Some Songs Make Great Short Stories

I’m a writer and a music fan, so I often think of the lyrics to my favorite songs as short stories. A couple of the best elements are usually there—from isolation, desperation and validation to heartbreak, betrayal and revenge. Some songwriters create easy to follow narratives, while others make you tease the story out. Great songs can make us imagine exactly what the songwriter envisioned, but it’s more fun to create our own version of the story as we listen.

Lately I’ve been digging deeper with daily posts that re-imagine lyrics through the lens of short fiction. I can’t promise that I’ll keep up this pace, but I’m having fun for now. I call the series “Short Story in a Song:”

Continue reading

Some Songs Make Great Short Stories

I’m a writer and a music fan, so I often think of the lyrics to my favorite songs as short stories. A couple of the best elements are usually there—from isolation, desperation and validation to heartbreak, betrayal and revenge. Some songwriters create easy to follow narratives, while others make you tease the story out. Great songs can make us imagine exactly what the songwriter envisioned, but it’s more fun to create our own version of the story as we listen.

Lately I’ve been digging deeper with daily posts that re-imagine lyrics through the lens of short fiction. I can’t promise that I’ll keep up this pace, but I’m having fun for now. I call the series “Short Story in a Song.” Here are the first twenty:

S.W. Lauden is the author of the Greg Salem punk rock P.I. series includes BAD CITIZEN CORPORATIONGRIZZLY SEASON and HANG TIME (Rare Bird Books). He is also the co-host of the Writer Types podcast. Steve lives in LA.

Some Songs Make Great Short Stories

I’m a writer and a music fan, so I often think of the lyrics to my favorite songs as short stories. A couple of the best elements are usually there—from isolation, desperation and validation to heartbreak, betrayal and revenge. Some songwriters create easy to follow narratives, while others make you tease the story out. Great songs can make us imagine exactly what the songwriter envisioned, but it’s more fun to create our own version of the story as we listen.

Lately I’ve been digging deeper with daily posts that re-imagine lyrics through the lens of short fiction. I can’t promise that I’ll keep up this pace, but I’m having fun for now. I call the series “Short Story in a Song.” Here are the first fifteen:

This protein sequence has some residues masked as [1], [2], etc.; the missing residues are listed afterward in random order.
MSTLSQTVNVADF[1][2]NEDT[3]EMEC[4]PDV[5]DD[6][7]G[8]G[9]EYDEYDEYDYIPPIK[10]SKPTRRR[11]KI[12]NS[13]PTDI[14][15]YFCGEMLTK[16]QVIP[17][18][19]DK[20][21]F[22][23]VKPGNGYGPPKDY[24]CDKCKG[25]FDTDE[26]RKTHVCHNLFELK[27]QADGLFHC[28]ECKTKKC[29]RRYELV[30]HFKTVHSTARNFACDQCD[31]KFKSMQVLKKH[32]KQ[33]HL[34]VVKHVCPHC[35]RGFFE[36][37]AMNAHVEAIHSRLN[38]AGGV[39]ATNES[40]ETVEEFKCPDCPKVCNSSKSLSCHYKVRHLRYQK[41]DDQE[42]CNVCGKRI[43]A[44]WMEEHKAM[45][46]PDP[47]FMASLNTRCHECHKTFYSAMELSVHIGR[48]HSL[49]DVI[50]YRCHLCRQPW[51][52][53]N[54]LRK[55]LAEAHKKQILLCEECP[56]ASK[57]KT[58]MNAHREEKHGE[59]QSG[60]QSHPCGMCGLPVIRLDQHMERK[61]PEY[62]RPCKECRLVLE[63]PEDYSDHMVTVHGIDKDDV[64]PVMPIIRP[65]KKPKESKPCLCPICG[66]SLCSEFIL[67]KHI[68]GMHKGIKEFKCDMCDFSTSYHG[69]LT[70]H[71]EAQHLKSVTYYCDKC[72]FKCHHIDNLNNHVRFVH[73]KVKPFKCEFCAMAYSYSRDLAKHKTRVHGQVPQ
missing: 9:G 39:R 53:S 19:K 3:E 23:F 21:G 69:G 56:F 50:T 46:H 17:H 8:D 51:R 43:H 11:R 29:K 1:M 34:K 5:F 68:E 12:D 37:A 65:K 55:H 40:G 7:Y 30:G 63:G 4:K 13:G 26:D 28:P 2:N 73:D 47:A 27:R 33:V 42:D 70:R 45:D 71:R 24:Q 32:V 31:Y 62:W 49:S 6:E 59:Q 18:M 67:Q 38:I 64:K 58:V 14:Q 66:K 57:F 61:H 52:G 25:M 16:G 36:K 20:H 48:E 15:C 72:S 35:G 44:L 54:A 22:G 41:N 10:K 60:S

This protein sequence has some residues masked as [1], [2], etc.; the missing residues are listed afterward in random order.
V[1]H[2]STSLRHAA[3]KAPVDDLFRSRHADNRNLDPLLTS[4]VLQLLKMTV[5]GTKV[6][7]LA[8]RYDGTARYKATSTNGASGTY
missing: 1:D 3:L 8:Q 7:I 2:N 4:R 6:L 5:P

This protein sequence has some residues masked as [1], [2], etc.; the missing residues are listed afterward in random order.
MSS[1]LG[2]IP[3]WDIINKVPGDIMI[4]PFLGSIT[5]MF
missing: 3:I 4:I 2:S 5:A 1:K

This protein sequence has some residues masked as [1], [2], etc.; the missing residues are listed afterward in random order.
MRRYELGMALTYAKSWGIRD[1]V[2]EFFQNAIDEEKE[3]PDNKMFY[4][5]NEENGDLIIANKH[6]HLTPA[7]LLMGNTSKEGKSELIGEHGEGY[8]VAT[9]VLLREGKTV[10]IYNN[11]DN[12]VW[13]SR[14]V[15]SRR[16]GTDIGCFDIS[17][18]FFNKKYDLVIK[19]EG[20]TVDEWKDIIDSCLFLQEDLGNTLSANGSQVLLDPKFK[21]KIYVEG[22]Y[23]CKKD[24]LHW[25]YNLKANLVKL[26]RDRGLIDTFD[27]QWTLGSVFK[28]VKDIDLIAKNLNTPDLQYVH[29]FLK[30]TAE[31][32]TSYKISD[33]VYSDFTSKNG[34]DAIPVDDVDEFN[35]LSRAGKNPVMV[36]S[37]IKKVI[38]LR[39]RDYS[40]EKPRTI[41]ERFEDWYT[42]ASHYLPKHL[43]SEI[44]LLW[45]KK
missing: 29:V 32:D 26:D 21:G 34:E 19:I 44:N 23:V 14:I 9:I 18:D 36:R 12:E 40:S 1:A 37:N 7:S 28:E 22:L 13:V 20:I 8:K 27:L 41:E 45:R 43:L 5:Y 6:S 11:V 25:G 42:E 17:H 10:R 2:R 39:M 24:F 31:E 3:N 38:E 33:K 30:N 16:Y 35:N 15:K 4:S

S.W. Lauden is the author of the Greg Salem punk rock P.I. series includes BAD CITIZEN CORPORATIONGRIZZLY SEASON and HANG TIME (Rare Bird Books). He is also the co-host of the Writer Types podcast. Steve lives in LA.

Some Songs Make Great Short Stories

I’m a writer and a music fan, so I often think of the lyrics to my favorite songs as short stories. A couple of the best elements are usually there—from isolation, desperation and validation to heartbreak, betrayal and revenge. Some songwriters create easy to follow narratives, while others make you tease the story out. Great songs can make us imagine exactly what the songwriter envisioned, but it’s more fun to create our own version of the story as we listen.

Lately I’ve been digging deeper with daily posts that re-imagine lyrics through the lens of short fiction. I can’t promise that I’ll keep up this pace, but I’m having fun for now. I’m calling the series “Short Story in a Song.” Here are the first ten:

S.W. Lauden is the author of the Greg Salem punk rock P.I. series includes BAD CITIZEN CORPORATIONGRIZZLY SEASON and HANG TIME (Rare Bird Books). He is also the co-host of the Writer Types podcast. Steve lives in LA.

Short Story in A Song — “Photosynthesis”

I discovered Frank Turner in the best possible way a few years ago—live at a show where I’d come to see another band. Turner took the stage and my buddy explained that he was “the new Billy Bragg”. That was enough to get my attention since Bragg’s “Talking With The Taxman About Poetry” is an all-time favorite. Comparisons aside, I became a fan of Turner’s that night too.